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Waltham High assigns ‘Serial’ podcast to students, teachers

Instead of reading, this summer homework is all about listening

“Serial” tells the story of Adnan Syed, who was found guilty in 2000 for the 1999 murder of his ex-girlfriend when he was then 19.

For two summers, they all read the same book. This year, they’ll all listen to the same podcast.

When school lets out next month, students and teachers at Waltham High will be assigned to listen to “Serial,” the wildly popular 12-episode podcast, for their all-school summer program “One School, One Story.”

“Our main goal is to build a community around this,” said Emilie Perna, an English teacher who co-chairs the summer reading committee. “This is a conversation starter.”

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“Serial” tells the story of Adnan Syed, who was found guilty in 2000 for the 1999 murder of his ex-girlfriend when he was then 19. Host Sarah Koenig reexamined his case through interviews and evidence, raising questions about his trial and conviction.

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Started three years ago, Waltham High’s “One School, One Story” program gives everyone in the school community the same summer assignment. But the shift to a new media format does not mean students will be learning less, she said.

“I think even more so we can apply all of these literary terms,” Perna said. “There is also so much more we can use in other classrooms.”

Perna pointed to a Mind Shift article published in March by KQED about an English teacher in California who taught the podcast series in his class. The piece points out that students can listen to stories “two to three grade levels” above their reading level.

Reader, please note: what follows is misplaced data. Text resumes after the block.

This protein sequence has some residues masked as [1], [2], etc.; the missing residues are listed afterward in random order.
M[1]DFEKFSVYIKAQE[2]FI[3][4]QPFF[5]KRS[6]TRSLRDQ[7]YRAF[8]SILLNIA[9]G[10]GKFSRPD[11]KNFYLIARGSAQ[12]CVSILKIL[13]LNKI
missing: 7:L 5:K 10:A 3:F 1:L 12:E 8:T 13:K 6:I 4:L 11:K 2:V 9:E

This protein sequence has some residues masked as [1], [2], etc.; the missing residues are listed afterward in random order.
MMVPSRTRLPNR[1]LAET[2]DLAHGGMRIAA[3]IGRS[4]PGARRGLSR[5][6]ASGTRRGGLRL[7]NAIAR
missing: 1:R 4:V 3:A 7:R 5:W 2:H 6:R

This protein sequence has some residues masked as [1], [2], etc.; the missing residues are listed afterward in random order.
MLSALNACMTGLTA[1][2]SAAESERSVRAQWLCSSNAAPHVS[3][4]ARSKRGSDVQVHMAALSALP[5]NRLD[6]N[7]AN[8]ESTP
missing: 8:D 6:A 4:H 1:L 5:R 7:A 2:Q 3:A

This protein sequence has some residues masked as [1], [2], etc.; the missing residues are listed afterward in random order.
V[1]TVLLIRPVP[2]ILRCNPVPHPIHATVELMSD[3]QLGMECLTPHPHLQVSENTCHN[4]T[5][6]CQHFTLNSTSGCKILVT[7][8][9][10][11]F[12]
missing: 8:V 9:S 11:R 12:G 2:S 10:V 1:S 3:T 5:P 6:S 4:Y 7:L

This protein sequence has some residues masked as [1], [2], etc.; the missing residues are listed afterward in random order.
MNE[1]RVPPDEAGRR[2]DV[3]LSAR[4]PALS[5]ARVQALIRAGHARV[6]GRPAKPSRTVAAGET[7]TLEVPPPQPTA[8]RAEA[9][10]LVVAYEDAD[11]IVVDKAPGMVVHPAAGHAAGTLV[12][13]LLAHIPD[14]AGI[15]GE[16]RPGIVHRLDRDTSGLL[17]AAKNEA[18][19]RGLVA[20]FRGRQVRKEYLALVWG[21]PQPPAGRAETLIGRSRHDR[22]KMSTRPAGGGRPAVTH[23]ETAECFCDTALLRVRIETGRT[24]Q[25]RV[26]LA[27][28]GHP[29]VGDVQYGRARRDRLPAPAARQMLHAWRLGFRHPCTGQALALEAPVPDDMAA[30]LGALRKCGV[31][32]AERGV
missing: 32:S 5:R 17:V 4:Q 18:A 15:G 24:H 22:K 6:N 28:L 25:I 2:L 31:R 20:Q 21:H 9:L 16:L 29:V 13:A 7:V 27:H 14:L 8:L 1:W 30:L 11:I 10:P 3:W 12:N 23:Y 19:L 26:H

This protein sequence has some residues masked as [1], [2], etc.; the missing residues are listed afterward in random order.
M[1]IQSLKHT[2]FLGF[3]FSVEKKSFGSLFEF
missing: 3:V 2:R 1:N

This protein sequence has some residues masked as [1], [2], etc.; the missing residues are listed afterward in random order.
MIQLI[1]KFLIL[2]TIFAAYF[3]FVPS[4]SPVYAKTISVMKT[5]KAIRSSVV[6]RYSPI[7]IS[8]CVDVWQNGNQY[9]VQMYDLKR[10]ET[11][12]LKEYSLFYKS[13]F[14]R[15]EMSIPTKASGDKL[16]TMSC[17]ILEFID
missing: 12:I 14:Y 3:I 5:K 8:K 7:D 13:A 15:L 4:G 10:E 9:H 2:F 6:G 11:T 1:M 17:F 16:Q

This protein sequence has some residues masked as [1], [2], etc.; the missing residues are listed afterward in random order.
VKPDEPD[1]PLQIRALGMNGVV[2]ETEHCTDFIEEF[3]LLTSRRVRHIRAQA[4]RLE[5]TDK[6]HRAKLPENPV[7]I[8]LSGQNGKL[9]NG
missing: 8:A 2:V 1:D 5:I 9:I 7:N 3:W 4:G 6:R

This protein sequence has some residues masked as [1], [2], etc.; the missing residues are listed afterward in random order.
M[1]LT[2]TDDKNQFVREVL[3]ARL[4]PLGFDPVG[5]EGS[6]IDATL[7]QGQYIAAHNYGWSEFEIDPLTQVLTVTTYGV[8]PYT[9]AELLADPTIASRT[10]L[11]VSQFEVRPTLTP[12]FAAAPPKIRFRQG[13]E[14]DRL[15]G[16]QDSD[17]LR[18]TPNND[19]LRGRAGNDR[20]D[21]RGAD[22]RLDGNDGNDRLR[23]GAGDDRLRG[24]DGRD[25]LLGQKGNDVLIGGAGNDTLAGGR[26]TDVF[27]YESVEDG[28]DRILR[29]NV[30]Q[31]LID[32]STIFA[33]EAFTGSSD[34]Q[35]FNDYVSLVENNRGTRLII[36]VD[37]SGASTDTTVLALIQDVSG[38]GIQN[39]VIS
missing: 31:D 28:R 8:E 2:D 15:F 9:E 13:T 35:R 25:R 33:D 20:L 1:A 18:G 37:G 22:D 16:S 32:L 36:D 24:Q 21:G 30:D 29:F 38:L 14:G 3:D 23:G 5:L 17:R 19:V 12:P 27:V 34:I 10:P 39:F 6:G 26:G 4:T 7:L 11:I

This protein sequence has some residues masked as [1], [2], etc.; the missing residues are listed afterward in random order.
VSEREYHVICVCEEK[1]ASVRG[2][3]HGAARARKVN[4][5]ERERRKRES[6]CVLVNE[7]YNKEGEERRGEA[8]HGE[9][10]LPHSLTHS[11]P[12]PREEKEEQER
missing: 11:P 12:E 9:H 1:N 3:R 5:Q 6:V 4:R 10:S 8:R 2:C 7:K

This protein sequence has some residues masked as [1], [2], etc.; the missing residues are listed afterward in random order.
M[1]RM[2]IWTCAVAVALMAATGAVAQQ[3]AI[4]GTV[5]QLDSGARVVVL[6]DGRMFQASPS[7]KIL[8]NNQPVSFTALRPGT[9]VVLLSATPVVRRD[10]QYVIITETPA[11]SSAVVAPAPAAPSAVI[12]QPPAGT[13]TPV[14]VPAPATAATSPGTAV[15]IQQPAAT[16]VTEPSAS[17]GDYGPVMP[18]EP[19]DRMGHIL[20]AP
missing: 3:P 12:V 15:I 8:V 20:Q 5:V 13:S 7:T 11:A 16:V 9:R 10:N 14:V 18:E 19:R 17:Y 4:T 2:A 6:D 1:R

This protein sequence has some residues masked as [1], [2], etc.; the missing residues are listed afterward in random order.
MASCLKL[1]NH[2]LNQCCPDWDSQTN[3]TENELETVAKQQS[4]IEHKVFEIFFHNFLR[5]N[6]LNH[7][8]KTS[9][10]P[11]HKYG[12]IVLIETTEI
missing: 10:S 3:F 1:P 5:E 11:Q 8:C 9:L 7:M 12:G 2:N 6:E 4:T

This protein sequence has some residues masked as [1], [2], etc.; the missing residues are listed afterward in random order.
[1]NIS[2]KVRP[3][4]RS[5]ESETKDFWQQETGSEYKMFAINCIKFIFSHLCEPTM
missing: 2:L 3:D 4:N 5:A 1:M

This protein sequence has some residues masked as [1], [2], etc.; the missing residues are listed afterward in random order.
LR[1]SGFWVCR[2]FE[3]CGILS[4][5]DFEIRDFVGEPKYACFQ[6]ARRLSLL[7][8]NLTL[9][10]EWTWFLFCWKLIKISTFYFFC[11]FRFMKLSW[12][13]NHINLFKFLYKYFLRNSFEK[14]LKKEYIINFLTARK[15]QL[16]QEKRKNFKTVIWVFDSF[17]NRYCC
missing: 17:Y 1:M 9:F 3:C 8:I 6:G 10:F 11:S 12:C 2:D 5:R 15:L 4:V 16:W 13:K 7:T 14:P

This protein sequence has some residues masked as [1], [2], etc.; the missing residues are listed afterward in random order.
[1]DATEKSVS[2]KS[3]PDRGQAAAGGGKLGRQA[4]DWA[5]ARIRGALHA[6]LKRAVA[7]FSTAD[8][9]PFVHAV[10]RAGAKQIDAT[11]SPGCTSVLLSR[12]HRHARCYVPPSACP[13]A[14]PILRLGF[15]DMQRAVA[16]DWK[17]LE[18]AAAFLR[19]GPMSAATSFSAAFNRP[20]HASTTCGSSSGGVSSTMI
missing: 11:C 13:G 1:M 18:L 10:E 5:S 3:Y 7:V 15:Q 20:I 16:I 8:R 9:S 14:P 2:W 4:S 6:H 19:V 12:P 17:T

A survey conducted at Waltham High last fall revealed that 10 percent of students listened to last year’s summer reading through an audiobook, Perna said. Add to that the difficulty of finding a book that could engage students at all grade levels and the “Serial” assignment was born.

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Keeping with the “One School, One Story” format, students will have lessons relating to “Serial” in many subjects, such as learning about forensics in science class or about the justice system in history class.

“Reading is a tool you can use in every discipline,” Perna said.

Kendall Boninti, library teacher and co-chair of the summer reading committee, said the podcast is “a perfect complement” to the media that students consume in the library.

“I kind of love this is different,” Boninti said. “I hope we reach new listeners.”

The idea was presented to parents on the board of the Waltham Education and Beyond Foundation, who are also excited about it, Perna said.

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To kick off the assignment, the school will host a movie night, a game day, and other activities in June. The Waltham Public Library will also host weekly listening parties throughout the summer.

Students who opt not to participate in the assignment because of the dramatic content or other reasons will be given an alternative text to read, according to Perna.

Even if the podcast is a first for the school, wary bookworms should not worry. Perna and Boninti said this year’s selection doesn’t mean a novel won’t be assigned next year. The committee, composed of teachers and students, aims to select a different genre each year.

“We’re pretty much open to anything,” Perna said, “as long as it’s something that fits into the curriculum ... something we can get excited about.”

Related:

‘Serial’ finds its spot in serialized entertainment

Opinion: Why is ‘Serial’ so gripping?

Man in ‘Serial’ podcast wins chance to hear from alibi witness

Sarah Koenig talks ‘Serial’ at Boston University conference

Christopher Gavin can be reached at christopher.gavin@globe.com